Case study: Thomson Reuters

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1. Purpose of this wiki page

This is a case study based on secondary data that examines the relation between Curiosity and the Adaptive Cycle. One of the most interesting issues in organizational change is curiosity. Curiosity is a natural trait of human beings. However, it does not drive organizational process by itself. It is important to find ways to organize it and use it purposefully to push the organization torward organizational change. The focus of this case study is a company that does not use the curiosity as a method but as a driving force. Since the case study examines the theory that at the core of the success is the transmission, the certainty becomes less desirable. The stability is replaced with nimble business strategies that allow the companies to step away from their comfort positions and embrace the “change” as an ongoing process, part of their culture.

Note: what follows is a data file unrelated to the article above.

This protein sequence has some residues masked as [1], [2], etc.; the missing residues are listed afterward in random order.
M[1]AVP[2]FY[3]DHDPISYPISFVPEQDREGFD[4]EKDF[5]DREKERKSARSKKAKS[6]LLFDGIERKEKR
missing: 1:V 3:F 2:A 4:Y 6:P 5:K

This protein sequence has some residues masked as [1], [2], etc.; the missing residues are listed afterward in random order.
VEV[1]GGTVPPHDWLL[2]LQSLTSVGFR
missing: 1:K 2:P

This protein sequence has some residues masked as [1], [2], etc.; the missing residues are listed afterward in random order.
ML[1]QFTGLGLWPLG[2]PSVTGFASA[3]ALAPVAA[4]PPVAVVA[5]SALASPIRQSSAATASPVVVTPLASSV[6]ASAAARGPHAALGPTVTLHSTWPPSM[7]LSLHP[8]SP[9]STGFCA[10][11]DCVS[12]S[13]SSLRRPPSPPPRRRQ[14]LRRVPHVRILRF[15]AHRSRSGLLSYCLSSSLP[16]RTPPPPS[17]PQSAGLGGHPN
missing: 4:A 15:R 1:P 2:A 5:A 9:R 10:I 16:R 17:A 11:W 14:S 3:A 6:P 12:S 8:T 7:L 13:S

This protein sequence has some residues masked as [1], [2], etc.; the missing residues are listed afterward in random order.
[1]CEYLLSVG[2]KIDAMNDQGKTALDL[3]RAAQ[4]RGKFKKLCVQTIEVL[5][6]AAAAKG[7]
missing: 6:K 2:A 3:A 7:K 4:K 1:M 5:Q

2. Analysis of data

Figure 1: Position of Thomson Reuters in the Adaptive Cycle

In this graph, you can see a representation of the Edge of chaos practice application. What happens is that the company is moved away from its “business as usual” stability position into an area where it’s more exposed to risk. This happens due to introduction of the innovative product Eikon . The Company predicts the potential need of the market to use a different product and responds to it way in advance.

Figure 2: Position of Thomson Reuters in the Adaptive Cycle

Figure 3: Position of Thomson Reuters in the Adaptive Cycle

3. Conclusion

For further information regarding the role of Curiosity in the Adaptive Cycle go back to Group 2 Student Lecture.